The phrase “hormonal imbalance” is nothing new and certainly not unheard of. In fact, it’s so common that, on average, most people will experience some sort of imbalance during their lifetimes (Medical News Today).
More often, when you think of how hormones can affect someone, you might think of a menstruating or menopausal woman, AKA the “leave me alone, or else” period that occurs for a few days a month. And while that’s a relatively true picture, changes in hormones can be caused for many reasons other than menstruating — more so, it can just as well affect men.
Hormones are responsible for maintaining different bodily functions such as sleep, metabolism, mood and reproductive functions, among others. Imbalances that involve adrenaline and insulin can affect men and women equally but when it comes to estrogen and progesterone, women tend to be affected more by these while men tend toward testosterone.
Because different hormones are responsible for a wide array of functions, the symptoms also stretch over a long list as well. A few of the more common symptoms can be unexpected weight changes, sleep problems, sensitivity to cold or heat, changes in blood sugar or blood pressure, depression or increased thirst. These signs are just a tip of the iceberg and encompass much more.
One reason for an imbalance could be a dysfunction in the endocrine glands. These glands are located in various places throughout the body. For example, the adrenal glands or thyroid glands.
There are also certain disorders that can cause secondary fluctuations. Diabetes, thyroid disorders and some cancers can be a cause for changes. Lifestyle choices such as poor diet (being under or overweight), chronic stress along with medications can be a contributing factor as well.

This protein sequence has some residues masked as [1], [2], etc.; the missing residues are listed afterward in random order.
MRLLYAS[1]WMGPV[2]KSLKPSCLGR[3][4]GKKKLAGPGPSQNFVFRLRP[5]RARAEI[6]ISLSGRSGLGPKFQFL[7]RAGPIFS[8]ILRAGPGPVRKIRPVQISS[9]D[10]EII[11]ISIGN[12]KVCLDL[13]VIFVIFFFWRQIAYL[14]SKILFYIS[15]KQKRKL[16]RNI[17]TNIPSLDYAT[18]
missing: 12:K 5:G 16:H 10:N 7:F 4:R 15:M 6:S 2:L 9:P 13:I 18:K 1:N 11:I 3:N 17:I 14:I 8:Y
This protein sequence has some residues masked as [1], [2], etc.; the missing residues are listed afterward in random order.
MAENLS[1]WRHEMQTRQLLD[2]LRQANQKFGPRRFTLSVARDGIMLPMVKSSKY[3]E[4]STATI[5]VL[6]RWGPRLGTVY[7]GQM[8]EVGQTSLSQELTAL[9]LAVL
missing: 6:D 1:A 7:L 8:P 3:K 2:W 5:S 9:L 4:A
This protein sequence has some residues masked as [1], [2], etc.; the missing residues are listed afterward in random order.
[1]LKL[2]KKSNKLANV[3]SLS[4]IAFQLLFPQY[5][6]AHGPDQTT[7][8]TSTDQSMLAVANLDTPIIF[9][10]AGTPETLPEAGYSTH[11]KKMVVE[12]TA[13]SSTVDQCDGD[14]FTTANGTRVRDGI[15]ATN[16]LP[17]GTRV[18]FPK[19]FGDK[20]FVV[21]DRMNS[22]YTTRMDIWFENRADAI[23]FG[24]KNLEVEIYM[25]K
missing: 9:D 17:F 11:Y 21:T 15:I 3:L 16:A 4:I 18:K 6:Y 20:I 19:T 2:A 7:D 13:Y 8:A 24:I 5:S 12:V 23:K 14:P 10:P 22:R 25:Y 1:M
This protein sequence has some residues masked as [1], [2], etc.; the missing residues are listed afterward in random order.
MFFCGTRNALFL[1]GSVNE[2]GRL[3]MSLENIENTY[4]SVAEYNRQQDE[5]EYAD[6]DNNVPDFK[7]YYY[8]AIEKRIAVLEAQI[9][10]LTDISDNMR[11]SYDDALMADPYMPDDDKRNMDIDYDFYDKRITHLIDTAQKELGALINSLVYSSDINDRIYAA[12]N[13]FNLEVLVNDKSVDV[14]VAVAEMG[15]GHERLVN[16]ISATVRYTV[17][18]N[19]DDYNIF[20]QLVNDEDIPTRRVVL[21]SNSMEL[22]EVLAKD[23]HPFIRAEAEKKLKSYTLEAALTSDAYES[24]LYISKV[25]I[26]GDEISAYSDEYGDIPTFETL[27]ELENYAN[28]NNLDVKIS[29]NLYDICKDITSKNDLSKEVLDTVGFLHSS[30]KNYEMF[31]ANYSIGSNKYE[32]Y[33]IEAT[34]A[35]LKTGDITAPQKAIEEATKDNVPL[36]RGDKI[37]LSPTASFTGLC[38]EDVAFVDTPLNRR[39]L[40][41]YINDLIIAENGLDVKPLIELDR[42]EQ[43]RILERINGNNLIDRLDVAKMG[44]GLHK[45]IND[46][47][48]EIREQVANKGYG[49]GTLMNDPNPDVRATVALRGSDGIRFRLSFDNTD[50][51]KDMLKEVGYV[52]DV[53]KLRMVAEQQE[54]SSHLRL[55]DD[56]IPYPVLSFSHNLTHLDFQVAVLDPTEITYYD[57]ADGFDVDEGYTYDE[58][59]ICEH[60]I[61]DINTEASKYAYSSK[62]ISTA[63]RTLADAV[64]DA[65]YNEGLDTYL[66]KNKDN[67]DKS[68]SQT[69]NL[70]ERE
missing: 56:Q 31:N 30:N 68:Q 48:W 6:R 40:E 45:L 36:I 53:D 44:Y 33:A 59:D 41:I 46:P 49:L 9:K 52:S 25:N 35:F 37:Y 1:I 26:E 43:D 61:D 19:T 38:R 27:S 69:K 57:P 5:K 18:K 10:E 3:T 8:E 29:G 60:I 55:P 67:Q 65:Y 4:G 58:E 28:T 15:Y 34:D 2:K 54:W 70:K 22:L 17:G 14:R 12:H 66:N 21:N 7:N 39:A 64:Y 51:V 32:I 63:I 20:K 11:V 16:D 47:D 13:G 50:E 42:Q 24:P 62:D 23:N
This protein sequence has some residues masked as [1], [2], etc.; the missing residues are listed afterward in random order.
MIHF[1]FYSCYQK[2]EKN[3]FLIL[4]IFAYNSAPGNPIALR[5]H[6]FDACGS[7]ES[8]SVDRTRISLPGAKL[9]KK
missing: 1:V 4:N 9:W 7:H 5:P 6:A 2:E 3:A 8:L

Although men and women can have similar symptoms, there are a few that are more common in one gender over the other. In women, it’s often due to menstruation and childbirth changes, along with ovarian disorders. Symptoms can include irregular periods, hot flashes, infertility and hair loss.
In men, it’s more to do with aging. Medical conditions like hypogonadism (low testosterone) or prostate cancer are causes as well. Signs in men can look like reduced muscle mass, overdevelopment of breast tissue (“man-boobs”) or sexual dysfunction.
As hormonal imbalances can really affect the quality of your life, it’s important to take it seriously and seek treatment. There are several different medications options on the market to manage symptoms.
It’s also advised for everyone to make lifestyle changes to reduce your likelihood of developing a dysfunction but also for people who are already having problems. Keeping tabs on what you’re eating and avoiding sugary, processed foods is a good start. Watching your weight and stress levels is good as well.
Before you do anything, talk to your doctor. Relief could be just around the corner.